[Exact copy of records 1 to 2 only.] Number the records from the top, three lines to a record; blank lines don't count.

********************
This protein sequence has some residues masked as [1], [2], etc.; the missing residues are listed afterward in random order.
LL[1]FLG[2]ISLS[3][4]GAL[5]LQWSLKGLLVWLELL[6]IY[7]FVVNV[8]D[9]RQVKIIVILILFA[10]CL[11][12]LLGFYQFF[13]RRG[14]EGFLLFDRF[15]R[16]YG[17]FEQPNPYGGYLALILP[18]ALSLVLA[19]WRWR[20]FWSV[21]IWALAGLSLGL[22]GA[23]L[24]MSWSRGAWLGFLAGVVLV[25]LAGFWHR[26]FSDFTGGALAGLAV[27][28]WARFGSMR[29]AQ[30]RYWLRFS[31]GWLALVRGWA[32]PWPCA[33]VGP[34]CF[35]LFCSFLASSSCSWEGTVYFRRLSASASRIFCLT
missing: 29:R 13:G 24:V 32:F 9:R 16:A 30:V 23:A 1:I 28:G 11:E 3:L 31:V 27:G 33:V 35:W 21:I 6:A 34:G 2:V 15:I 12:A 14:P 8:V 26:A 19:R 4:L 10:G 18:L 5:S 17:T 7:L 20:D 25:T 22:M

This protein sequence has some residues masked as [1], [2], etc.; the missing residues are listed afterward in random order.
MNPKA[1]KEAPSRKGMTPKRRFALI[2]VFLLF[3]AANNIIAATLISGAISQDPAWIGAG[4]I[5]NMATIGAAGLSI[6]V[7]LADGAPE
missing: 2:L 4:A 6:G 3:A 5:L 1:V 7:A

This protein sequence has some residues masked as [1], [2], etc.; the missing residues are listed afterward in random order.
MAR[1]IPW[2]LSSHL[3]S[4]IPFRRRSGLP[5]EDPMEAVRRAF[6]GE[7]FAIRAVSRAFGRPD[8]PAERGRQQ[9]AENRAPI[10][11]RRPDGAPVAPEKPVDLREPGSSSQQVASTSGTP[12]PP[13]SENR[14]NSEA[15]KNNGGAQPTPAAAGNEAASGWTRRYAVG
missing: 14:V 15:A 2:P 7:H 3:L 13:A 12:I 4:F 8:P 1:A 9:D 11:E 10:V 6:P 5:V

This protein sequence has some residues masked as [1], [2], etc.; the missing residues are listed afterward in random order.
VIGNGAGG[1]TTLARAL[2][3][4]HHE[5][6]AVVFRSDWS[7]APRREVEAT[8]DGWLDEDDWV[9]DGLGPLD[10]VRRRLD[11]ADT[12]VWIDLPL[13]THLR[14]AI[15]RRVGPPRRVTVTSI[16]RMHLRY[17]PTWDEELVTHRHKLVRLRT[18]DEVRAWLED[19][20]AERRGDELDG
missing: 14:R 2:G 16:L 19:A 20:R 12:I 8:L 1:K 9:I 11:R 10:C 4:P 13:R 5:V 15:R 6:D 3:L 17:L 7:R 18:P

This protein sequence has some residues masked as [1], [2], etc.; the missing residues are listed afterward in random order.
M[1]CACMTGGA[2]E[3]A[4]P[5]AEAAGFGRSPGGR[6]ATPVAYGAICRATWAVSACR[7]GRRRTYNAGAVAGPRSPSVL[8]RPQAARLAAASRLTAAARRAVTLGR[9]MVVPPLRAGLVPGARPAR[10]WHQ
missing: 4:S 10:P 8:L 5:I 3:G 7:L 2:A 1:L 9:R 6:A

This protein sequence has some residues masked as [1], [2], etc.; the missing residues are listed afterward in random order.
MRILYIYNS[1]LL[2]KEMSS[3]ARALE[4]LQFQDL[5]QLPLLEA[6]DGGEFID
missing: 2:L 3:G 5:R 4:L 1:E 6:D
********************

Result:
This protein sequence has some residues masked as [1], [2], etc.; the missing residues are listed afterward in random order.
LL[1]FLG[2]ISLS[3][4]GAL[5]LQWSLKGLLVWLELL[6]IY[7]FVVNV[8]D[9]RQVKIIVILILFA[10]CL[11][12]LLGFYQFF[13]RRG[14]EGFLLFDRF[15]R[16]YG[17]FEQPNPYGGYLALILP[18]ALSLVLA[19]WRWR[20]FWSV[21]IWALAGLSLGL[22]GA[23]L[24]MSWSRGAWLGFLAGVVLV[25]LAGFWHR[26]FSDFTGGALAGLAV[27][28]WARFGSMR[29]AQ[30]RYWLRFS[31]GWLALVRGWA[32]PWPCA[33]VGP[34]CF[35]LFCSFLASSSCSWEGTVYFRRLSASASRIFCLT
missing: 29:R 13:G 24:V 32:F 9:R 16:A 30:V 23:A 1:I 28:G 11:E 3:L 31:V 27:G 33:V 35:W 21:I 6:A 34:G 2:V 15:I 12:A 14:P 8:V 26:A 19:R 4:L 10:G 18:L 5:S 17:T 7:L 20:D 25:T 22:M

This protein sequence has some residues masked as [1], [2], etc.; the missing residues are listed afterward in random order.
MNPKA[1]KEAPSRKGMTPKRRFALI[2]VFLLF[3]AANNIIAATLISGAISQDPAWIGAG[4]I[5]NMATIGAAGLSI[6]V[7]LADGAPE
missing: 2:L 4:A 6:G 3:A 5:L 1:V 7:A